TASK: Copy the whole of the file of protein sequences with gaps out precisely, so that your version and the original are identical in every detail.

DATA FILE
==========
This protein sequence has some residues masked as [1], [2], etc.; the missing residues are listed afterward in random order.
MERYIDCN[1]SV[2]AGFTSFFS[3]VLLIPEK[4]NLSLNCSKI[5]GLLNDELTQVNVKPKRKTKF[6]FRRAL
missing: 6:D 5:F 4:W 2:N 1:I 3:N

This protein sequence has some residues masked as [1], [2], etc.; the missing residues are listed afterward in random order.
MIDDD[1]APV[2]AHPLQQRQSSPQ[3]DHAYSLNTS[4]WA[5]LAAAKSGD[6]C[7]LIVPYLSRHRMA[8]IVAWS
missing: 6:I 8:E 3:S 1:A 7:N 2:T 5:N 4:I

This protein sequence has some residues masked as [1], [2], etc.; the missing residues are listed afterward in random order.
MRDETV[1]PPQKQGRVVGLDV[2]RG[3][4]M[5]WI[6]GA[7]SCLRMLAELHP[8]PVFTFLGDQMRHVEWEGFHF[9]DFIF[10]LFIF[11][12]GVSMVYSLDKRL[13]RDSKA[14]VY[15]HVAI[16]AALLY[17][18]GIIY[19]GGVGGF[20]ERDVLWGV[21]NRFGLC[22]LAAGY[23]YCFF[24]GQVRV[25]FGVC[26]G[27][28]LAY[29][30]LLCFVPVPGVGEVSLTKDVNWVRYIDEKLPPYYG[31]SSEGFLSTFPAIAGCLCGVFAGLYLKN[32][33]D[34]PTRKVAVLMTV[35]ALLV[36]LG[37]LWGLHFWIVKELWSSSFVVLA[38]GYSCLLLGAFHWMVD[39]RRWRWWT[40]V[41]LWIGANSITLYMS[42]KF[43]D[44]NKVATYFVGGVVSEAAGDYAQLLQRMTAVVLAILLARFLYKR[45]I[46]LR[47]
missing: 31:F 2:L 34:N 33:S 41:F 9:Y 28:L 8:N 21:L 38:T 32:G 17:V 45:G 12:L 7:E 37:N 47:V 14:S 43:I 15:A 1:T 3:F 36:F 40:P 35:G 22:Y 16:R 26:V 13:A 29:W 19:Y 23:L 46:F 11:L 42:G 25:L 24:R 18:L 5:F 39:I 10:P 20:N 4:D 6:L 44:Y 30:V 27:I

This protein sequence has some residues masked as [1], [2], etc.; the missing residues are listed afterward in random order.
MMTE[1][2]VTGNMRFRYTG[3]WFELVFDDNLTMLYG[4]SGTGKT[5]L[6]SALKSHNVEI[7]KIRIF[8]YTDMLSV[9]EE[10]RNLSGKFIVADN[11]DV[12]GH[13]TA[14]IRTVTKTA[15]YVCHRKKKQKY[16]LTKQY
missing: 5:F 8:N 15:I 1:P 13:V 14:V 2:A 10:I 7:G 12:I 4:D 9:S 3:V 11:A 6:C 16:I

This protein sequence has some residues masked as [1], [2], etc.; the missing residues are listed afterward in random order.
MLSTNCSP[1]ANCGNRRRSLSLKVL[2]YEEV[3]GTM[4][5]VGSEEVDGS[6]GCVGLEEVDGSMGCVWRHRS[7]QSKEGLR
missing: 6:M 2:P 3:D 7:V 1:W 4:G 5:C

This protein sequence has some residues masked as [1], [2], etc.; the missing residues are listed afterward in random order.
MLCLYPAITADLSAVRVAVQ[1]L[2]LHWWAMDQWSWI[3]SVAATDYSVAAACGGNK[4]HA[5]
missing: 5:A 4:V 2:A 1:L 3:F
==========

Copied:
This protein sequence has some residues masked as [1], [2], etc.; the missing residues are listed afterward in random order.
MERYIDCN[1]SV[2]AGFTSFFS[3]VLLIPEK[4]NLSLNCSKI[5]GLLNDELTQVNVKPKRKTKF[6]FRRAL
missing: 6:D 5:F 4:W 2:N 1:I 3:N

This protein sequence has some residues masked as [1], [2], etc.; the missing residues are listed afterward in random order.
MIDDD[1]APV[2]AHPLQQRQSSPQ[3]DHAYSLNTS[4]WA[5]LAAAKSGD[6]C[7]LIVPYLSRHRMA[8]IVAWS
missing: 6:I 8:E 3:S 1:A 7:N 2:T 5:N 4:I

This protein sequence has some residues masked as [1], [2], etc.; the missing residues are listed afterward in random order.
MRDETV[1]PPQKQGRVVGLDV[2]RG[3][4]M[5]WI[6]GA[7]SCLRMLAELHP[8]PVFTFLGDQMRHVEWEGFHF[9]DFIF[10]LFIF[11][12]GVSMVYSLDKRL[13]RDSKA[14]VY[15]HVAI[16]AALLY[17][18]GIIY[19]GGVGGF[20]ERDVLWGV[21]NRFGLC[22]LAAGY[23]YCFF[24]GQVRV[25]FGVC[26]G[27][28]LAY[29][30]LLCFVPVPGVGEVSLTKDVNWVRYIDEKLPPYYG[31]SSEGFLSTFPAIAGCLCGVFAGLYLKN[32][33]D[34]PTRKVAVLMTV[35]ALLV[36]LG[37]LWGLHFWIVKELWSSSFVVLA[38]GYSCLLLGAFHWMVD[39]RRWRWWT[40]V[41]LWIGANSITLYMS[42]KF[43]D[44]NKVATYFVGGVVSEAAGDYAQLLQRMTAVVLAILLARFLYKR[45]I[46]LR[47]
missing: 31:F 2:L 34:N 33:S 41:F 9:Y 28:L 8:N 21:L 38:T 32:G 17:V 45:G 12:L 7:E 37:N 47:V 14:S 43:I 15:A 1:T 3:F 36:F 40:P 35:G 22:Y 16:R 26:V 13:A 29:W 19:Y 23:L 46:F 11:L 42:G 25:L 24:R 18:L 5:F 39:I 10:P 20:N 4:D 6:L 44:Y 30:V 27:I

This protein sequence has some residues masked as [1], [2], etc.; the missing residues are listed afterward in random order.
MMTE[1][2]VTGNMRFRYTG[3]WFELVFDDNLTMLYG[4]SGTGKT[5]L[6]SALKSHNVEI[7]KIRIF[8]YTDMLSV[9]EE[10]RNLSGKFIVADN[11]DV[12]GH[13]TA[14]IRTVTKTA[15]YVCHRKKKQKY[16]LTKQY
missing: 5:F 8:N 15:I 1:P 13:V 14:V 2:A 10:I 7:G 12:I 4:D 9:S 3:V 11:A 6:C 16:I

This protein sequence has some residues masked as [1], [2], etc.; the missing residues are listed afterward in random order.
MLSTNCSP[1]ANCGNRRRSLSLKVL[2]YEEV[3]GTM[4][5]VGSEEVDGS[6]GCVGLEEVDGSMGCVWRHRS[7]QSKEGLR
missing: 6:M 2:P 3:D 7:V 1:W 4:G 5:C

This protein sequence has some residues masked as [1], [2], etc.; the missing residues are listed afterward in random order.
MLCLYPAITADLSAVRVAVQ[1]L[2]LHWWAMDQWSWI[3]SVAATDYSVAAACGGNK[4]HA[5]
missing: 5:A 4:V 2:A 1:L 3:F